In 2005, Merchant was convicted of assaulting, resisting and obstructing a police officer in violation of Mich. Comp. Laws § 750.81D(1). The statute provides that "an individual who assaults, batters, wounds, resists, obstructs, opposes, or endangers a person who the individual knows or has reason to know is performing his or her duties is guilty of a felony punishable by imprisonment for not more than 2 years." Mich. Comp. Laws § 750.81D(1). "`Obstruct' includes the use or threatened use of physical interference or force or a knowing failure to comply with a lawful command." Mich. Comp. Laws § 750.81D(7)(a). As with Merchant's 2000 conviction for resisting and obstruction, this crime also qualifies as a crime of violence because it categorically "involves conduct that presents a serious potential risk of physical injury to another." See United States v. Baker, 03-1676, Nov. 10, 2005. Although a
violation of Mich. Comp. Laws § 750.81D(1) can occur non-violently through a person's "knowing failure to comply with a lawful command," "neither actual violence nor an imminent threat of violence must occur before an offense can qualify" as a crime of violence. Id. (citing United States v. Payne, 163 F.3d 371, 375 (6th Cir. 1998)). Additionally, the placement of this statute in the "Assaults" chapter of the Michigan Penal Code evidences a legislative intent that Mich. Comp. Laws § 750.81D(1) proscribe violent conduct as opposed to passive resistance. Therefore, Merchant's 2005 conviction for assaulting, resisting and obstructing a police officer is a crime of violence and was also properly counted for the purpose of applying the career offender enhancement. II. Substantive Reasonableness of Sentence Todd Merchant next contends that his sentence is disproportionate to the seriousness of his offense because of the application of the career offender enhancement. This argument is without merit. Because Merchant's sentence falls within the advisory guideline range, this Court reviews his sentence under an abuse of discretion standard and applies a rebuttable presumption of reasonableness. See Gall v. United States, 128 S. Ct. 586, 597 (2007); United States v. Williams, 436 F.3d 706, 708 (6th Cir. 2006). A sentence may be substantively unreasonable where the sentencing judge has selected the sentence arbitrarily, has relied upon impermissible factors, has failed to consider the factors required under 18 U.S.C. § 3553(a), or has assigned unreasonable weight to any relevant factor. United States v. Webb, 403 F.3d 373, 385 (6th Cir. 2005). The transcript of the sentencing hearing reveals that the district court considered the factors under § 3553(a). The court reviewed Merchant's extensive criminal history, discussed the role of deterrence and uniformity of sentences, and recognized that Merchant's role as a drug distributor was relatively minor. The district judge concluded that based on those factors, a sentence at the lowest end of the guidelines (151 months incarceration) was warranted. Nothing in the district judge's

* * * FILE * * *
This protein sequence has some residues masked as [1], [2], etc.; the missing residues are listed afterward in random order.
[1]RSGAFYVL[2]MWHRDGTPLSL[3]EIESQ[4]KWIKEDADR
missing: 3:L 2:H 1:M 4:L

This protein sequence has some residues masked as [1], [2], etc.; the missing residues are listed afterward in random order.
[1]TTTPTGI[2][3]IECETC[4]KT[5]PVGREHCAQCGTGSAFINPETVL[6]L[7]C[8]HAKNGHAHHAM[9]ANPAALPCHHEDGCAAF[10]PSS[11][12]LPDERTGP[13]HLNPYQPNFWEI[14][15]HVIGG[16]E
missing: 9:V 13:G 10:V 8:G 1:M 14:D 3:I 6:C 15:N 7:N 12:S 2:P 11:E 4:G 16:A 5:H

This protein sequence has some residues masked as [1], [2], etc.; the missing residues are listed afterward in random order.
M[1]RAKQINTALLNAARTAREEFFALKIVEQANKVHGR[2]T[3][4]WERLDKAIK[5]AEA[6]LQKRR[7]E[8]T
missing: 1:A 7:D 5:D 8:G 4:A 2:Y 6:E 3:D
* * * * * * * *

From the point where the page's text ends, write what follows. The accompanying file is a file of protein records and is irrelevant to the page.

articulated reasons for imposing 151 months incarceration gives cause for concern that he selected the sentence arbitrarily, relied on impermissible factors, or assigned unreasonable weight to any relevant factor. Accordingly, Merchant has failed to rebut the presumption of reasonableness attached to his within-guidelines sentence. III. Conclusion For the foregoing reasons, we AFFIRM the judgment and the sentence imposed by the district court.